Tuesday, June 13, 2006
You've got to be a football hero
I was reminded of this story when I was talking to my friend Melanie on the phone. Apparently she only met Maggie once, and she never forgot it. I had to write down this whole story from Melanie, since I was there and couldn’t remember all that Maggie had said.
Anyway, one time she and Monsieur were visiting us. SH was there, and a few of his friends, and I had some friends of mine over as well. Melanie, for one. My friends were all “artistes”, and SH’s friends were mostly bartender and jock types that worked in the sports bar where I worked. Somehow Maggie got into a football conversation with one of SH’s friends (I’ll call him John T because that was his name and I can’t stand him) and John T mentioned his favorite team was the Lions.
“Oh, they’re my sworn enemy,” Maggie said. “You see, I’m a Bears fan.”
“Aw, now, I thought you were smart,” said John T. “The Bears suck. What do you know about football?”
“Probably not much,” she said to him boldly, “but I’d bet I know more than you do.”
There was a bit of immoderate laughter at that, then John T challenged her, “I bet I can come up with two football questions you can’t answer before you could come up with two that I can’t answer.”
“I’ll take some of that action. Is this a drinking game?” Maggie asked.
“No – ten bucks on it?”
“NFL rulebook?” Maggie asked.
“Sure,” John T said, “whatever.”
“Done and done,” Maggie said, then they touched palms. “You first.”
John T smiled, then said, “When is a forward pass illegal?”
“Oh shit,” said Maggie, “there’s lot’s of times it’s illegal. Past the line of scrimmage – or when there isn’t a line of scrimmage on the play.”
“There’s always a line of scrimmage,” said John T.
“Or, if it’s a pass thrown by someone who isn’t an eligible receiver on the down,” Maggie continued. “Or if –”
“OK, OK … you know that rule,” John T admitted. “Now it’s your turn.”
“Well, you led me to my first question – when is there NOT a line of scrimmage?”
“Um, there’s always a line of scrimmage.”
“No, there’s not,” said Maggie. “Not on a kickoff.”
He looked around and one or two guys said, “She’s right.” “Yup, that’s not considered a “‘play from scrimmage.’” “You’re down one, John.”
“All right,” said John T, warming up. “OK, let’s say you call a one-seven pass, gun, in the huddle – but when you go to the line the defense shows blitz. What do you do?”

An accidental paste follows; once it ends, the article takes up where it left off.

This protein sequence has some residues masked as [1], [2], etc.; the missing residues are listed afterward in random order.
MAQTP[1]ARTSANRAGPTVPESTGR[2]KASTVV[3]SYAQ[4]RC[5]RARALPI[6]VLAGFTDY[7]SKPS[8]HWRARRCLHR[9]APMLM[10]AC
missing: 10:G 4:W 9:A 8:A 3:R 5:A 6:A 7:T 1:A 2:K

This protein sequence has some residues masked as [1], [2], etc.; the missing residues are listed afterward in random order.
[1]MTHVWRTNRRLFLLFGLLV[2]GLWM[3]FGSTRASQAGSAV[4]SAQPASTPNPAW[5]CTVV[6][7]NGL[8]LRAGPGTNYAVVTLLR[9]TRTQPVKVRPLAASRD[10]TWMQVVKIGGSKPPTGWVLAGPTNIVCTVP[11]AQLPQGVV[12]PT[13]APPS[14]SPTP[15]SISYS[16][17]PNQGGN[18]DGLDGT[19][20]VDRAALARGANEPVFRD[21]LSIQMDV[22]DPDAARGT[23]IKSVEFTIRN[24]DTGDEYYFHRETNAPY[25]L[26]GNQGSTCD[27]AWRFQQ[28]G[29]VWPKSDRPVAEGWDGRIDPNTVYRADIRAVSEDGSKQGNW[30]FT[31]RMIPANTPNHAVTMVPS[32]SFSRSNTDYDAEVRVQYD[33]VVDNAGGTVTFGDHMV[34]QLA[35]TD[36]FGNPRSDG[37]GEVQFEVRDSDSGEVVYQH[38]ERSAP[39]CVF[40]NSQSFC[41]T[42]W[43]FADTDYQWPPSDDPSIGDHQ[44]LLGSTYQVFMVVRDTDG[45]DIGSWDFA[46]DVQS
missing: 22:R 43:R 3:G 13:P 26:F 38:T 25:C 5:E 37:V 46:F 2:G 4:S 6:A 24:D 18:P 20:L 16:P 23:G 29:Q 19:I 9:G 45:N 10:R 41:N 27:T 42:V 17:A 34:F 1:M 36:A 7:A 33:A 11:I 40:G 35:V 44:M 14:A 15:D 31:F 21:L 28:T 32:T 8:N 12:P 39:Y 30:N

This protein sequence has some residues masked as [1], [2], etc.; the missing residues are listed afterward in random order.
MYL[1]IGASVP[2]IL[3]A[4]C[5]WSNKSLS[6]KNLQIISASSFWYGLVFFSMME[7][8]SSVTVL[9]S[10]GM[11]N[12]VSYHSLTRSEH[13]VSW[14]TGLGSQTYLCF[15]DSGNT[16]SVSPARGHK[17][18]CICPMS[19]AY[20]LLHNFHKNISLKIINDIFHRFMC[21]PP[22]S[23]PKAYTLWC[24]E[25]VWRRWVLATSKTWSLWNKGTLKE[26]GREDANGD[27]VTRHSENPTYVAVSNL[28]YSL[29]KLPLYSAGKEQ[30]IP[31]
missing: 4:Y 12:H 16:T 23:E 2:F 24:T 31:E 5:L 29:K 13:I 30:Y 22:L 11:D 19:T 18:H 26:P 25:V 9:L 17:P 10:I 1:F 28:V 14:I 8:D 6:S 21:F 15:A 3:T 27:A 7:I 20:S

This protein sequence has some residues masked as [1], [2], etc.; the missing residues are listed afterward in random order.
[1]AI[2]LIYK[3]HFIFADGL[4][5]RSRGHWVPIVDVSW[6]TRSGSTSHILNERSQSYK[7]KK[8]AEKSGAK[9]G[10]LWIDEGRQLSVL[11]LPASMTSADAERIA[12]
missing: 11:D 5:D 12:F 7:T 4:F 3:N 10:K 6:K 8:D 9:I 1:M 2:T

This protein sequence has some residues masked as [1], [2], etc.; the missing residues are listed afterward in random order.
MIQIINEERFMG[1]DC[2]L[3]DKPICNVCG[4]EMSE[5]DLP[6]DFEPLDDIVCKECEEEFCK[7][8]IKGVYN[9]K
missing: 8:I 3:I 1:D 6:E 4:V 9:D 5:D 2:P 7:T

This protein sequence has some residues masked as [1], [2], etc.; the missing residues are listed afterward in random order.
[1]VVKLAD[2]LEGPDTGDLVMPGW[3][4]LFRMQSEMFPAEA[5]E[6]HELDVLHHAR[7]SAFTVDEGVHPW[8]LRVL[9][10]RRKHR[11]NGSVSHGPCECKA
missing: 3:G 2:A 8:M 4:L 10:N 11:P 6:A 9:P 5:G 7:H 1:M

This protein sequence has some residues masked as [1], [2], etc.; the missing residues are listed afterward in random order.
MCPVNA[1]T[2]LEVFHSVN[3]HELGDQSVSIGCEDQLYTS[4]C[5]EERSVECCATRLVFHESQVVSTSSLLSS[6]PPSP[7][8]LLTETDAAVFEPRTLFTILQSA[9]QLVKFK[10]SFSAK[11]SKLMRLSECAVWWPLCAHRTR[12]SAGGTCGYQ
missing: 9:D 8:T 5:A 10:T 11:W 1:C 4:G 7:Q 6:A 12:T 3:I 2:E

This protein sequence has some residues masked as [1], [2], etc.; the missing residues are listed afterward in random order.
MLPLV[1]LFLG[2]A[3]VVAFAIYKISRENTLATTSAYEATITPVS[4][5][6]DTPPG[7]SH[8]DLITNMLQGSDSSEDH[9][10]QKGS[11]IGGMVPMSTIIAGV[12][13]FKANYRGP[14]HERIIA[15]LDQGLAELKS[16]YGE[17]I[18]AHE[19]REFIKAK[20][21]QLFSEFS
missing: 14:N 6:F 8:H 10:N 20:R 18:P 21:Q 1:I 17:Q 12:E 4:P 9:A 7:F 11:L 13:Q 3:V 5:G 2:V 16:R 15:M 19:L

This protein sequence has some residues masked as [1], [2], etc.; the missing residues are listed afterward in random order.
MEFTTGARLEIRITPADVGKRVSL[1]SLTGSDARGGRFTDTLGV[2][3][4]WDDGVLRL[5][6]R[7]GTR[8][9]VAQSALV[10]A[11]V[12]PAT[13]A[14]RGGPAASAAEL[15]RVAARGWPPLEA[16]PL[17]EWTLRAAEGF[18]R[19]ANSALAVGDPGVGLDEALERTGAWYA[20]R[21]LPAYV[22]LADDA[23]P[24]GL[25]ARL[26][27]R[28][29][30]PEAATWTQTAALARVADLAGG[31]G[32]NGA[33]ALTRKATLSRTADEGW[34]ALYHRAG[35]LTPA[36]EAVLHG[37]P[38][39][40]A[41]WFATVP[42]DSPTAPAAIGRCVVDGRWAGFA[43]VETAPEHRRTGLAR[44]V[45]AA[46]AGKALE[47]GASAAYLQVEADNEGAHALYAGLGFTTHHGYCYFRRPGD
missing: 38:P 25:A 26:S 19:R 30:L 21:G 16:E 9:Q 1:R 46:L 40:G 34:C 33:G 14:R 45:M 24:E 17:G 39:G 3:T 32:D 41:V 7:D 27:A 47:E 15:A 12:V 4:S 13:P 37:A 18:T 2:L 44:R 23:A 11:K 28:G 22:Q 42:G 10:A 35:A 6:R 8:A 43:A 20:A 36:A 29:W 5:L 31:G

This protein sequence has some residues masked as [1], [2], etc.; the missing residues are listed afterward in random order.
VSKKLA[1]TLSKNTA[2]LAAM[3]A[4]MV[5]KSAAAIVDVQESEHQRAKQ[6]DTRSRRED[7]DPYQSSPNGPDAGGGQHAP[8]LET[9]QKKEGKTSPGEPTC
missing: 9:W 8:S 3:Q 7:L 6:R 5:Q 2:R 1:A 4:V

“Is it a Nickel D?’ asked Maggie.
John T looked at his friends, who all shrugged at him. “Doesn’t matter,” he bluffed. “The middle linebacker is coming for your throat. What do you do?”
“The hell it doesn’t matter,” Maggie replied. “If they’re showing blitz on a nickel, you dump it to the tight end, who should move open to the strong side on a blitz. If it’s not a Nickel D, then the tight end should be moving across the flat in a post pattern. Flip it to him if he’s open. If not, roll weak side, look for your two wides. If they’re not open, dump it to the sideline.”
John T, looked at his friends, who grinned at him. “I think it’s the lady’s turn to ask now,” SH said. “She’s up one; if you can’t answer this one, you lose.”
“OK,” Maggie smiled, “one more question: Can the ref call a penalty on,” and here, Maggie paused, “the coin toss?” Maggie smiled, rather like how I imagined a very lovely cartoon crocodile might.
“The coin toss?” John T looked like couldn’t believe what he was hearing. “Can the ref call a penalty on the coin toss? Well, why the hell would he? It’s a trick question – the game hasn’t started yet, so I’m gonna say no.”
I didn’t remember the question; Mel had to remind me what Maggie had asked. But I remembered that smile.
“15 yard penalty,” Maggie said, calmly, “and you lose the option of the coin toss, if your team’s captains don’t appear for the coin toss. NFL rules.”
There was a pause, then a cheer and a round of applause. John T just smiled and shook his head.
“I can break a twenty,” Maggie prompted John T, who remembered the wager and went for his wallet. “Did you have any more questions?” she asked him, smiling.
“Um… well, just one,” he said, taking out a ten dollar bill and putting it on the table. “Do you have a sister, who might be single?”